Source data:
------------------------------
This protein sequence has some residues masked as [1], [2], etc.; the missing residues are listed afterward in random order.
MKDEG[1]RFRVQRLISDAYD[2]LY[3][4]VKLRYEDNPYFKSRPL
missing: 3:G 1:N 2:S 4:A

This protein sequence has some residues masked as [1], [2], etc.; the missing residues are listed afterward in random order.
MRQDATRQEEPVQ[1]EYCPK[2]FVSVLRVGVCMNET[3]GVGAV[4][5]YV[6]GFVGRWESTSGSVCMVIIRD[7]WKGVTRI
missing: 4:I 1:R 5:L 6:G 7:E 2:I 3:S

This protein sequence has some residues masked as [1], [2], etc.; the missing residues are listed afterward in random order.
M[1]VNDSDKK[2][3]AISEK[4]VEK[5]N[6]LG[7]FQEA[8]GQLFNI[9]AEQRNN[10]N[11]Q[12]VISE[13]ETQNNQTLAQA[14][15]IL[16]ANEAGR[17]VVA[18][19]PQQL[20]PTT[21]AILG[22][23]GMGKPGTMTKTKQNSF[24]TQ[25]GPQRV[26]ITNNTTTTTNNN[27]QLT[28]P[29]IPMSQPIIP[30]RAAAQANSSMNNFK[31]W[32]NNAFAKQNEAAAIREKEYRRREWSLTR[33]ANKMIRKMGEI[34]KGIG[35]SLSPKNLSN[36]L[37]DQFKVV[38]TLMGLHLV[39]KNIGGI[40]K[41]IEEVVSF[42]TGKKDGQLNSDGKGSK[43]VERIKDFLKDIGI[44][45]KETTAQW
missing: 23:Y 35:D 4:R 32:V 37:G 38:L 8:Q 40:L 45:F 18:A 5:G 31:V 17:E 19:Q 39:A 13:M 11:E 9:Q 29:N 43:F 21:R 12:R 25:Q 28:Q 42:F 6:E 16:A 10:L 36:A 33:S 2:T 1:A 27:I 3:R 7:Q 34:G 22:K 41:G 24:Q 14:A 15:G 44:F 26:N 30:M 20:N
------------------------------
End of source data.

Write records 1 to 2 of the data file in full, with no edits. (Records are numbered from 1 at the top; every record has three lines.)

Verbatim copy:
This protein sequence has some residues masked as [1], [2], etc.; the missing residues are listed afterward in random order.
MKDEG[1]RFRVQRLISDAYD[2]LY[3][4]VKLRYEDNPYFKSRPL
missing: 3:G 1:N 2:S 4:A

This protein sequence has some residues masked as [1], [2], etc.; the missing residues are listed afterward in random order.
MRQDATRQEEPVQ[1]EYCPK[2]FVSVLRVGVCMNET[3]GVGAV[4][5]YV[6]GFVGRWESTSGSVCMVIIRD[7]WKGVTRI
missing: 4:I 1:R 5:L 6:G 7:E 2:I 3:S